LOS ANGELES — It was an impromptu selfie, a blurry but famous face towering over the truncated image of a teenager.
But Brady Smigiel, 13, was thrilled to capture any image of Kobe Bryant at the Mamba Sports Academy north of Los Angeles on Saturday. Earlier that afternoon, he had excitedly texted his family that “Kobe gave me knuckles,” a reverberating fist bump from a five-time N.B.A. champion. He could accept Mr. Bryant breezily begging off a request for another cellphone picture.
“I’ll get you tomorrow,” Mr. Bryant said before leaving the building and heading for the helicopter that would take him home, and the very next day take his life.
Nobody had any idea that Brady had captured perhaps the last picture of one of the greatest basketball players of all time. Mr. Bryant, his 13-year-old daughter, Gianna, and seven other people, including two girls on her basketball team, were killed on Sunday when their helicopter crashed en route to the academy in Thousand Oaks, Calif.
Mr. Bryant spent the day before his death like so many that preceded it: immersed in basketball. After a 20-year career with the Los Angeles Lakers, he was the coach of Gianna’s team, which was competing in the Mamba Cup.
Security guards had to keep the court roped off when the Mambas were playing, and fans of Mr. Bryant flocked to the bleachers to watch. Video shot by Blake Rosenthal, 15, which has since trended on TikTok with more than 400,000 views, shows Mr. Bryant joking and smiling on the sideline, swinging his arms.
Brady and Shane Rosenthal, 13, who play for Team Edge, showed up before their game to watch the Mambas warm up, particularly Gianna and Mackenly Randolph, a daughter of Zach Randolph, a two-time N.B.A. All-Star. “Kobe is my idol,” said Shane, Blake’s brother, who bought a Mamba Cup sweatshirt after Mr. Bryant’s death.
George Rodriguez, an assistant coach for Hoop Dreams Idaho, which arrived early to watch Mr. Bryant’s team play, said, “Our girls, coming from a small town and getting to be a part of that buzz, it’s amazing.”
In their first game, the Mambas lost, 46-29, to Cyfair Nikecoop 2024, an elite travel team based in Texas. Mr. Bryant had approached Todd Cooper, Cyfair’s coach, beforehand and jokingly asked him to take it easy on the Mambas.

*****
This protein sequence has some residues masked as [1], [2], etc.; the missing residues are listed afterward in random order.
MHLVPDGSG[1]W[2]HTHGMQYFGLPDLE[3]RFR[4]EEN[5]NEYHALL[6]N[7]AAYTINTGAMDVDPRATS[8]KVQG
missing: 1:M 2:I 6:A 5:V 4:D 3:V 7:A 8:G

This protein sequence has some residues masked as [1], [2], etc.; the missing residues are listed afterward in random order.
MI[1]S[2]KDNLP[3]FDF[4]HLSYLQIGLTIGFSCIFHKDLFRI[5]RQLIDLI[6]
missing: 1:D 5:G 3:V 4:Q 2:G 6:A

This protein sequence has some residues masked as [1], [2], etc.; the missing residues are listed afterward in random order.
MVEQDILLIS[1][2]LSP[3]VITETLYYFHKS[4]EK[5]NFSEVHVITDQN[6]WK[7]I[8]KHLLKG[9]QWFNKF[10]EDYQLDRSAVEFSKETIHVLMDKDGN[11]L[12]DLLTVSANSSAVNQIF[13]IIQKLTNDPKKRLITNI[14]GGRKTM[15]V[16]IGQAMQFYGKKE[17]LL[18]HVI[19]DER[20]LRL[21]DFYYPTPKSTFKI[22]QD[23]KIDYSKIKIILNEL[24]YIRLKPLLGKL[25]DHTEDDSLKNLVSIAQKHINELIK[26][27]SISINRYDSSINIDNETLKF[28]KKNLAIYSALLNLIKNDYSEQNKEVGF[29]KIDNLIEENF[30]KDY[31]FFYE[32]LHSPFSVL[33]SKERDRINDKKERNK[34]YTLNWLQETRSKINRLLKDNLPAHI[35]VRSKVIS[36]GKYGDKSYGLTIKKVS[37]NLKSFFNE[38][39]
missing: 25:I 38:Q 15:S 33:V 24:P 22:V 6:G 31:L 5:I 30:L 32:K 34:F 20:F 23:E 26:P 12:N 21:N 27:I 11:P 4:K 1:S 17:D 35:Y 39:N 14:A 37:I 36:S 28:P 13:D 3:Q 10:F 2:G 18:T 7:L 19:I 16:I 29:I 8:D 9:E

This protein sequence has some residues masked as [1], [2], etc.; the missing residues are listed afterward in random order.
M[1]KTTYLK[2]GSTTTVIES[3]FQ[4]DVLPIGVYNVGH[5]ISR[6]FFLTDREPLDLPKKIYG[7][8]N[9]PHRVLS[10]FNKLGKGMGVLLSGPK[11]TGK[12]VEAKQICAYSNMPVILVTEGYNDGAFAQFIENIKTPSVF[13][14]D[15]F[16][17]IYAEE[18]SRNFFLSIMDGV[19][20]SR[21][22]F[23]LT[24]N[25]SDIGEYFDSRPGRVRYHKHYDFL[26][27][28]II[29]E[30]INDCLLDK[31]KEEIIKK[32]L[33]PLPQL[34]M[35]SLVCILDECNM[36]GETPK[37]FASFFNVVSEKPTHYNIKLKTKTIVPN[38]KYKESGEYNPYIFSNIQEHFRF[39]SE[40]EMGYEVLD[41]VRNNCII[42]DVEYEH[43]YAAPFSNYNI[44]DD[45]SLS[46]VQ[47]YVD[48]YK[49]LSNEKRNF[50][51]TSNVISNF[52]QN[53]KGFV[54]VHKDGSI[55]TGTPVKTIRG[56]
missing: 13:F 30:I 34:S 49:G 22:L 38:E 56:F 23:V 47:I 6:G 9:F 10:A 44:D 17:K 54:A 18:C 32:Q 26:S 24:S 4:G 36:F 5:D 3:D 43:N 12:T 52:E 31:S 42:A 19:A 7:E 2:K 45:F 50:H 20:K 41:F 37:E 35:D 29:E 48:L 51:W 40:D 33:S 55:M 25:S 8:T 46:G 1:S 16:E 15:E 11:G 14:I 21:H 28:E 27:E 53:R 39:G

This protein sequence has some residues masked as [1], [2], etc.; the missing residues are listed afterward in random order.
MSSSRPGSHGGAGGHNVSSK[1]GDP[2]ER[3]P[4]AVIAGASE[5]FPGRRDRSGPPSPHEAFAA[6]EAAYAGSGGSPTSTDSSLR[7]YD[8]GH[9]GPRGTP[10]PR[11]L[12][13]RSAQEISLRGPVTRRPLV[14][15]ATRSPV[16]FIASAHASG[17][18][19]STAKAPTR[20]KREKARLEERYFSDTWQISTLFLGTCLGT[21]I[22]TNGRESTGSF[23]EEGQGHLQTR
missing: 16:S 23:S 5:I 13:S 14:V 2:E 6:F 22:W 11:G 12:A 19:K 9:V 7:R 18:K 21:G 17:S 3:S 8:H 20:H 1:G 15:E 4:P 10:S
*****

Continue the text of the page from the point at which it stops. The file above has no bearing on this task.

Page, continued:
“I said, ‘With all due respect, we’re going to go hard,’” Mr. Cooper recalled, adding that he was impressed to see Mr. Bryant chat and snap photographs with girls on all of the teams.
Two hours later, the Mambas earned a 35-29 win over Tree of Hope Lloyd from Seattle. Gianna scored 5 points, after scoring 8 in the loss, during the nail-biting game: Payton Chester, who would die in the crash, scored in the final moments to help clinch the victory.
Mr. Rodriguez sneaked to the coaches’ side of the court to congratulate Mr. Bryant on the win. Mr. Bryant asked about the girls Mr. Rodriguez coached and about their trip, and what he thought of the facility, Mr. Rodriguez said. Mr. Bryant eventually said he had to talk to his team but would be back at the gym on Sunday, when he would make time to chat with Mr. Rodriguez’s team.
After all, the Mambas were scheduled to play a game at noon.
When Mr. Bryant partnered with the academy in December 2018, the facility — which has five basketball courts, as well as volleyball courts and batting cages — was rebranded with his nickname. In a news release at the time, he described it as a “natural expansion of my commitment to educating and empowering the next generation of kids through sports.”
Several teenage athletes who met Mr. Bryant, the father of four girls, when they first began shooting hoops said he had a profound impact on them. “He believed girls and boys should have an equal chance,” said Kumi Tamura, 16, who at first thought the news of his death was a hoax. She met Mr. Bryant when she was 6 and attended a youth basketball camp that he used to hold near Santa Barbara.
Hailey Van Lith, 18, who will play basketball at the University of Louisville in the fall, was one of the players whose talent Mr. Bryant sought to nurture. He and Gianna traveled to Washington State to watch Hailey play about 10 days ago.
After his death, she wrote on Instagram, “Thank you for changing my life.”
When Southern Californians awakened to a dreary, cold morning on Sunday, thick fog hovered over the Santa Monica Mountains. Mr. Bryant, his daughter, teammates and friends — nine people in all — were preparing to take off in clearer skies. Because Mr. Bryant lived in Orange County, which can be a three-hour drive from the academy, he typically traveled to Ventura County by private helicopter.
But just after noon, when the Mambas were supposed to be playing, news alerts began to pop up on phones inside the Mamba Sports Academy. TMZ was reporting that Mr. Bryant had died in a helicopter crash.
After a staff member at the facility confirmed the news, Mr. Cooper began the somber task of breaking up games that were still in progress.
“We just walked on the courts and grabbed the refs and started telling the referees” that Mr. Bryant was dead and that they should stop the games, Mr. Cooper said. Players on the courts were some of the last people in the facility to hear the news.
“Nobody really knew what to do other than just to pray,” he said.
Mr. Cooper said he told his team that those who had taken pictures with Mr. Bryant should use them as motivation, and remember that those pictures might one day resurface because of their own accomplishments, extending Mr. Bryant’s legacy.
Mr. Rodriguez told the tearful girls on his team, including his daughter, that he loved them. The tragic news had stunned a facility that moments earlier was a hive of activity.
“Before, there were squeaking shoes, whistles blowing — it was a tournament situation,” Mr. Rodriguez said. “Then, it just went silent.”
Miriam Jordan reported from Los Angeles, and Nicholas Bogel-Burroughs from New York.